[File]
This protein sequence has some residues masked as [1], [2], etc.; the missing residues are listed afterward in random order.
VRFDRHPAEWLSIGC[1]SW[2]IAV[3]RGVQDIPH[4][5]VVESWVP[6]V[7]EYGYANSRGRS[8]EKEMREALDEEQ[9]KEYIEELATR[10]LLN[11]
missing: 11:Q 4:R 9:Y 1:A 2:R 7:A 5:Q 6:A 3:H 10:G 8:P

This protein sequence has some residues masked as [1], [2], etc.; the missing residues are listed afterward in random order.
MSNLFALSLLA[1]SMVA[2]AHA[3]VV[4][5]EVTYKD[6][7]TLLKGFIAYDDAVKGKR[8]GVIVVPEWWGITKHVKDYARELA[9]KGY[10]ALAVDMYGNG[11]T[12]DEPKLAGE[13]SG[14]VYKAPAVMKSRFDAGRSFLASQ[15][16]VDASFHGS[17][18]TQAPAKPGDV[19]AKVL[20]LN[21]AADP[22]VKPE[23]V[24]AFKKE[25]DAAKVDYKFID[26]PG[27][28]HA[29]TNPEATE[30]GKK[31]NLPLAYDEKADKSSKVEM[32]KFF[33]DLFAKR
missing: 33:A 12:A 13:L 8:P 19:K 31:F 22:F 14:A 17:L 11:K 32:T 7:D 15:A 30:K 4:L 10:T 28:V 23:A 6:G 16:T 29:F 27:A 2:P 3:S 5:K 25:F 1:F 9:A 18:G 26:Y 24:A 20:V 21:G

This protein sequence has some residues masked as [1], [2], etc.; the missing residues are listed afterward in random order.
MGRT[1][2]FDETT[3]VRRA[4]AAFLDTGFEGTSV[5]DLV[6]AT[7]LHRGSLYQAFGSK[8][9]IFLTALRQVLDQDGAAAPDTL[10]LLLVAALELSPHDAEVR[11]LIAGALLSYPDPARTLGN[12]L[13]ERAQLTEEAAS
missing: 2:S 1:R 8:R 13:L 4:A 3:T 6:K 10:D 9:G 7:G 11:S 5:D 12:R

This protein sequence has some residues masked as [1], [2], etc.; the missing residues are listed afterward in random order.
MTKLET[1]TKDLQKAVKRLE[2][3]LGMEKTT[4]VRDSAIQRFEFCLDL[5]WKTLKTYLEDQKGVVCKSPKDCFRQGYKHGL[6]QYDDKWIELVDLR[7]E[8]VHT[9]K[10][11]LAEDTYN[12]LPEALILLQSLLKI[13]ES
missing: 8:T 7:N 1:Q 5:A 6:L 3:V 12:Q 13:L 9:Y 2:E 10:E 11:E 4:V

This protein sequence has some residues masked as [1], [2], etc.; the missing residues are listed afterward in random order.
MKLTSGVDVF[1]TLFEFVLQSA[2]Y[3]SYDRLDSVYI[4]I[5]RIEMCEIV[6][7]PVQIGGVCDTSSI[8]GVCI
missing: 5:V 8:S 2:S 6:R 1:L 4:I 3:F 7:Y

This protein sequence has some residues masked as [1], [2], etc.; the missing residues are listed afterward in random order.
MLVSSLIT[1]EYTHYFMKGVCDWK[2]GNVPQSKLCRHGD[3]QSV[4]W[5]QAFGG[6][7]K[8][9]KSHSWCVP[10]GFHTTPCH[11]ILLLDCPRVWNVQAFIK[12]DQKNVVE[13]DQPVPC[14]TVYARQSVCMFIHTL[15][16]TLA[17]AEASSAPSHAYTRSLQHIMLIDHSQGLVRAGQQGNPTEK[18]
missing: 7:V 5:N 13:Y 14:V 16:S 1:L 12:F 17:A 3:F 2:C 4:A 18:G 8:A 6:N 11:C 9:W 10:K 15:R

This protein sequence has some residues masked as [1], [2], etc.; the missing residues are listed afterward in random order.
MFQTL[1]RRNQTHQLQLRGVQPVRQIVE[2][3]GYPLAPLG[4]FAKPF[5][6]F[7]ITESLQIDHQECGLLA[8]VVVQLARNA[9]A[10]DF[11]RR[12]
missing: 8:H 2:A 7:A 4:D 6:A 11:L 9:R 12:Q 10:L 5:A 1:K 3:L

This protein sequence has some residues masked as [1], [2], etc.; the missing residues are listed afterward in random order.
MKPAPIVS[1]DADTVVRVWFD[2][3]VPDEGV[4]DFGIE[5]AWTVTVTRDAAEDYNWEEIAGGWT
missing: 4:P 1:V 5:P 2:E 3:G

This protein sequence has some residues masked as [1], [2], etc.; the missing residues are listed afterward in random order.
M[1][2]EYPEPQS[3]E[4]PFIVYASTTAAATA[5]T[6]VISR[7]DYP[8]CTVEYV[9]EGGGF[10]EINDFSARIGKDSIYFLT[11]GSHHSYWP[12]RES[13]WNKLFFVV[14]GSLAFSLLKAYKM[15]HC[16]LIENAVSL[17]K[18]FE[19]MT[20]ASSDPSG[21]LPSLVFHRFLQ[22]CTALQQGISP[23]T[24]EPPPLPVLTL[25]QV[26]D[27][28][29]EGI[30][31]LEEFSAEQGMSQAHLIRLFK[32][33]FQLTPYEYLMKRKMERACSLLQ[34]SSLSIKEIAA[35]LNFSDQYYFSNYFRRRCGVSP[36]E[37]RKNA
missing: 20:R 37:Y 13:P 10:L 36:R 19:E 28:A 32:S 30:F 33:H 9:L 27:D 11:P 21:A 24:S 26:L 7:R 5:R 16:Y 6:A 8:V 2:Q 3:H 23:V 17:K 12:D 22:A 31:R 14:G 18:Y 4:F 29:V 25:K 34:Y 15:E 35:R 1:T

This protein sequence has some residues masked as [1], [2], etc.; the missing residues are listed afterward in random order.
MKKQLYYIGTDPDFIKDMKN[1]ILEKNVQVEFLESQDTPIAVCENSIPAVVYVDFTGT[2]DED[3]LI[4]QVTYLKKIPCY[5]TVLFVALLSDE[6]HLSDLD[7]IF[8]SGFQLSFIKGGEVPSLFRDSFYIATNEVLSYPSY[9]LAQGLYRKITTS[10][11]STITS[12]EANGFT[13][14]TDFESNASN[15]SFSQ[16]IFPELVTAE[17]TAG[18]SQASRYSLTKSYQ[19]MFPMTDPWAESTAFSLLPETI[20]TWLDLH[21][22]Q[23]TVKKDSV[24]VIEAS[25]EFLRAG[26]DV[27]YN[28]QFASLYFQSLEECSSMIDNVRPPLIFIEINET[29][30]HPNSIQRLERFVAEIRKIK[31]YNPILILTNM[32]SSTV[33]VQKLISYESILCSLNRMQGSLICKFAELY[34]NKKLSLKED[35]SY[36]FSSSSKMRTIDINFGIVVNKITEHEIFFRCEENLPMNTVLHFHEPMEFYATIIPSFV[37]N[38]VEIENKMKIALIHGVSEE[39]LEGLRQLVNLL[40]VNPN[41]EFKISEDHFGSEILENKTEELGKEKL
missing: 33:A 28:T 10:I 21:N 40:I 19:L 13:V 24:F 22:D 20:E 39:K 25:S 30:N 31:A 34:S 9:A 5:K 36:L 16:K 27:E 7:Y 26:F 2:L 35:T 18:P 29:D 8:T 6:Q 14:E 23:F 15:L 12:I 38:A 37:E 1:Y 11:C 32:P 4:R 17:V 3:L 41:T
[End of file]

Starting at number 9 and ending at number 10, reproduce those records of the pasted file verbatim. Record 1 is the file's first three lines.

This protein sequence has some residues masked as [1], [2], etc.; the missing residues are listed afterward in random order.
M[1][2]EYPEPQS[3]E[4]PFIVYASTTAAATA[5]T[6]VISR[7]DYP[8]CTVEYV[9]EGGGF[10]EINDFSARIGKDSIYFLT[11]GSHHSYWP[12]RES[13]WNKLFFVV[14]GSLAFSLLKAYKM[15]HC[16]LIENAVSL[17]K[18]FE[19]MT[20]ASSDPSG[21]LPSLVFHRFLQ[22]CTALQQGISP[23]T[24]EPPPLPVLTL[25]QV[26]D[27][28][29]EGI[30][31]LEEFSAEQGMSQAHLIRLFK[32][33]FQLTPYEYLMKRKMERACSLLQ[34]SSLSIKEIAA[35]LNFSDQYYFSNYFRRRCGVSP[36]E[37]RKNA
missing: 20:R 37:Y 13:P 10:L 36:R 19:E 28:A 32:S 30:F 33:H 9:L 27:D 11:P 21:A 24:S 26:L 7:R 5:R 16:Y 6:A 8:V 2:Q 3:H 23:V 17:K 12:D 22:A 31:R 14:G 18:Y 4:F 29:V 25:K 34:Y 15:E 35:R 1:T

This protein sequence has some residues masked as [1], [2], etc.; the missing residues are listed afterward in random order.
MKKQLYYIGTDPDFIKDMKN[1]ILEKNVQVEFLESQDTPIAVCENSIPAVVYVDFTGT[2]DED[3]LI[4]QVTYLKKIPCY[5]TVLFVALLSDE[6]HLSDLD[7]IF[8]SGFQLSFIKGGEVPSLFRDSFYIATNEVLSYPSY[9]LAQGLYRKITTS[10][11]STITS[12]EANGFT[13][14]TDFESNASN[15]SFSQ[16]IFPELVTAE[17]TAG[18]SQASRYSLTKSYQ[19]MFPMTDPWAESTAFSLLPETI[20]TWLDLH[21][22]Q[23]TVKKDSV[24]VIEAS[25]EFLRAG[26]DV[27]YN[28]QFASLYFQSLEECSSMIDNVRPPLIFIEINET[29][30]HPNSIQRLERFVAEIRKIK[31]YNPILILTNM[32]SSTV[33]VQKLISYESILCSLNRMQGSLICKFAELY[34]NKKLSLKED[35]SY[36]FSSSSKMRTIDINFGIVVNKITEHEIFFRCEENLPMNTVLHFHEPMEFYATIIPSFV[37]N[38]VEIENKMKIALIHGVSEE[39]LEGLRQLVNLL[40]VNPN[41]EFKISEDHFGSEILENKTEELGKEKL
missing: 33:A 28:T 10:I 21:N 40:I 19:L 13:V 24:F 22:D 20:E 39:K 25:S 30:N 31:A 34:S 9:A 5:K 36:L 16:K 27:E 7:Y 26:F 2:L 35:T 18:P 29:D 8:T 6:Q 14:E 23:F 15:L 12:I 38:A 37:E 1:Y 11:C 32:P 4:R 17:V 3:L 41:T